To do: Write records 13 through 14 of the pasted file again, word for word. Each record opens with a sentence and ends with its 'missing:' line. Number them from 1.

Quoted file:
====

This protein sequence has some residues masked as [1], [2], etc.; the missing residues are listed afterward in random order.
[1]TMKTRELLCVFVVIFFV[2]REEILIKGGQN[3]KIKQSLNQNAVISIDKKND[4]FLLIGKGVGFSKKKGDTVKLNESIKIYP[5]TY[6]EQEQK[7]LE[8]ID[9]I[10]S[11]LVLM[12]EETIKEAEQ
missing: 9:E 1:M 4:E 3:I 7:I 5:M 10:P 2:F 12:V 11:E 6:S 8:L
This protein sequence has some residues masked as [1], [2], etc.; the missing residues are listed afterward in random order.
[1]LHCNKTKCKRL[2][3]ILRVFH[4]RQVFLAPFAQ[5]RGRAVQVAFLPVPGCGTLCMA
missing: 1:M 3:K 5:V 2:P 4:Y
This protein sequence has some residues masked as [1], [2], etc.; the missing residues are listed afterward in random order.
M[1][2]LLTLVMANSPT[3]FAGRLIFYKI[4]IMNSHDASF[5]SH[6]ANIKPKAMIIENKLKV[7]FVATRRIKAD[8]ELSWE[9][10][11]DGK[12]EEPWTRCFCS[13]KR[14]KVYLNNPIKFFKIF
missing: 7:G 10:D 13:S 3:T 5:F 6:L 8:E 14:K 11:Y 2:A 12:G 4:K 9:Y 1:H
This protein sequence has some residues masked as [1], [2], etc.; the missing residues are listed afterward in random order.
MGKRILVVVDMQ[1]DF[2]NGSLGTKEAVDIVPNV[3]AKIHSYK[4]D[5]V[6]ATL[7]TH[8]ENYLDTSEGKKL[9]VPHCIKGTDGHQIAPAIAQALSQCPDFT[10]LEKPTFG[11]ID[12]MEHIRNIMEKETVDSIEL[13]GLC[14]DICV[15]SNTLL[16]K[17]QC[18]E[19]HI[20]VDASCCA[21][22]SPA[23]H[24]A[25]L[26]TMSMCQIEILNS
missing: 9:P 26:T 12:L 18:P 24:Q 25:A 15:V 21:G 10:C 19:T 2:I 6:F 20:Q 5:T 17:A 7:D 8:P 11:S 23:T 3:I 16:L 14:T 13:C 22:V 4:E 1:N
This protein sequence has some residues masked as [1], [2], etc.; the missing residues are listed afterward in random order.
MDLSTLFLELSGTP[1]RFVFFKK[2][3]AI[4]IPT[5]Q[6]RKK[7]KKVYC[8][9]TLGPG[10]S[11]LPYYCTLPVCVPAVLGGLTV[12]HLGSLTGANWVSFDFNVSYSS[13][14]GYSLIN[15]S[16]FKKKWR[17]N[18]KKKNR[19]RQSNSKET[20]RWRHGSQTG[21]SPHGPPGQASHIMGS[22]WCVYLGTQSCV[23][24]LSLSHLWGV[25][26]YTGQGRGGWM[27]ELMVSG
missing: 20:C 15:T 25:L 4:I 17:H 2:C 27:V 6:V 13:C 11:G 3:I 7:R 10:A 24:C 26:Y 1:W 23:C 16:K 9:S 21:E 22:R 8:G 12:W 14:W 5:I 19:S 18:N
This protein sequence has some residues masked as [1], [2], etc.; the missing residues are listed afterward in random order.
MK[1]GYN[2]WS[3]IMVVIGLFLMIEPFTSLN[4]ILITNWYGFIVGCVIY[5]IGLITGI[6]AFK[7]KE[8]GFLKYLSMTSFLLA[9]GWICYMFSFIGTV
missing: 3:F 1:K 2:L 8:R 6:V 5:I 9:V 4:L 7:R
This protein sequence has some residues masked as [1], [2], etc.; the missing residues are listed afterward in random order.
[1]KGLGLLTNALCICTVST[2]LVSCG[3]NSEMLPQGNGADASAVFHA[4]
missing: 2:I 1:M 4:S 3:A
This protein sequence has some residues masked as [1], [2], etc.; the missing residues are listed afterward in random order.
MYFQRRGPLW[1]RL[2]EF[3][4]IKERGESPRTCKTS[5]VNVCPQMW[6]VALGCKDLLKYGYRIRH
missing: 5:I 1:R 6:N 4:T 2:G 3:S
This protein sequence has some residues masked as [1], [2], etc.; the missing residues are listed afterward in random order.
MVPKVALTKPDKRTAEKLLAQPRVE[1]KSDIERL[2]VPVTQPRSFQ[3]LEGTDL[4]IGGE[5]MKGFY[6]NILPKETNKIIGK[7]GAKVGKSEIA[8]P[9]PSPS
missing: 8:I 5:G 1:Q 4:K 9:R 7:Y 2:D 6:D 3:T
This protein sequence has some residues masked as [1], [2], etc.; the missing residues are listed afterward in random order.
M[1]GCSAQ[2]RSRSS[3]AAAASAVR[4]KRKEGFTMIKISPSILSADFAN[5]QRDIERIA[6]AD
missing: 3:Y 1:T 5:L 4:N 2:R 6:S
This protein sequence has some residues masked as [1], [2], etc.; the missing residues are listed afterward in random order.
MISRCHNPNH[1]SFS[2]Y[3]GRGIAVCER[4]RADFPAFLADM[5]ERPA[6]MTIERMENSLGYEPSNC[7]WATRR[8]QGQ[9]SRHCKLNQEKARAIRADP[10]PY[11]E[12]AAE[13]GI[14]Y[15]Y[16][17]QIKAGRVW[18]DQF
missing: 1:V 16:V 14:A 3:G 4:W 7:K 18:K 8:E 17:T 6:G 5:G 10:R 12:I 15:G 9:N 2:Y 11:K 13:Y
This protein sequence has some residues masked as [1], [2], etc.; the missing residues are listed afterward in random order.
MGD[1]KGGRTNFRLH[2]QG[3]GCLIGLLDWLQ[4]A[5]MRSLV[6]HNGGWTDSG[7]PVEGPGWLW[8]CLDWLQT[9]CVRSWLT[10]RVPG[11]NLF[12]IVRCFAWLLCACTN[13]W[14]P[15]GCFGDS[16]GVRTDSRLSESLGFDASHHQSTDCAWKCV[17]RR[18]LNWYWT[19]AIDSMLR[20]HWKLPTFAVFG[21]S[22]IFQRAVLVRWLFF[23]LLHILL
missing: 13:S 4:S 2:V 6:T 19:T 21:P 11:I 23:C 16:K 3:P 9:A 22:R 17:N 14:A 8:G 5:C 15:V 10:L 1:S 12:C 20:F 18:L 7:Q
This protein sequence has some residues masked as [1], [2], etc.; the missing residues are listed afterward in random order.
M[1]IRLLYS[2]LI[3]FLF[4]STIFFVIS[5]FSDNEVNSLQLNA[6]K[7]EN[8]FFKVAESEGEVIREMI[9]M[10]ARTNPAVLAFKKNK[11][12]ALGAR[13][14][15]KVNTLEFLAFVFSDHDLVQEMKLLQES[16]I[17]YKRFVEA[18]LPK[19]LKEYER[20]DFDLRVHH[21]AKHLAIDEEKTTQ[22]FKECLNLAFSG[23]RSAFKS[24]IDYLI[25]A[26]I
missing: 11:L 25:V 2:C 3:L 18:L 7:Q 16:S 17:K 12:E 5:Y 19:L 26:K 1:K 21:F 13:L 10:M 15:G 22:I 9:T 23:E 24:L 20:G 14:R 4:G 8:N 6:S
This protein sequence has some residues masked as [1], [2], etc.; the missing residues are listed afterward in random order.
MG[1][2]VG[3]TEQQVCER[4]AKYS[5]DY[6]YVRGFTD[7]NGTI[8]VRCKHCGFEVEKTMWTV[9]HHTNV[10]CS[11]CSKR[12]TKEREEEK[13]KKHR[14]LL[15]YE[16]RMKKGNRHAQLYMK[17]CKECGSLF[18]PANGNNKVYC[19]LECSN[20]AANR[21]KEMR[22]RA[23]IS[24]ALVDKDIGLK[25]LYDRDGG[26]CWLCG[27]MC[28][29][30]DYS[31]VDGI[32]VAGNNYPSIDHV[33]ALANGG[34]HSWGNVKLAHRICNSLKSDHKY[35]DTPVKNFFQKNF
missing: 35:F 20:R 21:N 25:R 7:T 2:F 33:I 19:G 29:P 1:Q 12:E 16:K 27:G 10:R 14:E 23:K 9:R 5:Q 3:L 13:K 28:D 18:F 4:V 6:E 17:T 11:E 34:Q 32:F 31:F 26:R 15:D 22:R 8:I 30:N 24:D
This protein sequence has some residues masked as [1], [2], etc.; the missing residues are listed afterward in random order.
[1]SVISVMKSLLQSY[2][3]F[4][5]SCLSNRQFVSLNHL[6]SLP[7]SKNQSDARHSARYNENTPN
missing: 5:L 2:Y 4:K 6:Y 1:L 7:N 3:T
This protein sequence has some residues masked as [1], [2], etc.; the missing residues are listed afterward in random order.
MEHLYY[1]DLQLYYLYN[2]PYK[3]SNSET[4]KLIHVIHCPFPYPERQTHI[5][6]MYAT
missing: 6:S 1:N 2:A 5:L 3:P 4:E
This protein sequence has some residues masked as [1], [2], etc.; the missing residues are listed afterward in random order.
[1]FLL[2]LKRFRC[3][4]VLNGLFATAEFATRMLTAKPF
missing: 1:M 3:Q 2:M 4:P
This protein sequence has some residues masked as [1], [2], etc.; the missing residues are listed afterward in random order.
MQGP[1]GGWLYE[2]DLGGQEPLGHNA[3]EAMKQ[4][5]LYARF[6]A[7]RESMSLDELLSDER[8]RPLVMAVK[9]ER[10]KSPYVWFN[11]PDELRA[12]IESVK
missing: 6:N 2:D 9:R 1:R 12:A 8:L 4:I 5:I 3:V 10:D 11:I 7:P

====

This protein sequence has some residues masked as [1], [2], etc.; the missing residues are listed afterward in random order.
M[1]IRLLYS[2]LI[3]FLF[4]STIFFVIS[5]FSDNEVNSLQLNA[6]K[7]EN[8]FFKVAESEGEVIREMI[9]M[10]ARTNPAVLAFKKNK[11][12]ALGAR[13][14][15]KVNTLEFLAFVFSDHDLVQEMKLLQES[16]I[17]YKRFVEA[18]LPK[19]LKEYER[20]DFDLRVHH[21]AKHLAIDEEKTTQ[22]FKECLNLAFSG[23]RSAFKS[24]IDYLI[25]A[26]I
missing: 11:L 25:V 2:C 3:L 18:L 7:Q 16:S 17:K 12:E 5:Y 19:L 26:K 1:K 21:F 13:L 10:M 15:G 22:I 9:T 23:E 24:L 20:G 14:R 4:G 8:N 6:S
This protein sequence has some residues masked as [1], [2], etc.; the missing residues are listed afterward in random order.
MG[1][2]VG[3]TEQQVCER[4]AKYS[5]DY[6]YVRGFTD[7]NGTI[8]VRCKHCGFEVEKTMWTV[9]HHTNV[10]CS[11]CSKR[12]TKEREEEK[13]KKHR[14]LL[15]YE[16]RMKKGNRHAQLYMK[17]CKECGSLF[18]PANGNNKVYC[19]LECSN[20]AANR[21]KEMR[22]RA[23]IS[24]ALVDKDIGLK[25]LYDRDGG[26]CWLCG[27]MC[28][29][30]DYS[31]VDGI[32]VAGNNYPSIDHV[33]ALANGG[34]HSWGNVKLAHRICNSLKSDHKY[35]DTPVKNFFQKNF
missing: 35:F 20:R 21:N 25:R 7:T 2:F 33:I 19:G 29:P 1:Q 12:E 16:K 27:G 10:R 14:E 23:K 9:R 5:Q 3:L 13:K 28:D 18:F 4:V 6:E 17:T 11:E 34:Q 32:F 31:F 26:R 15:D 22:R 8:I 30:N 24:D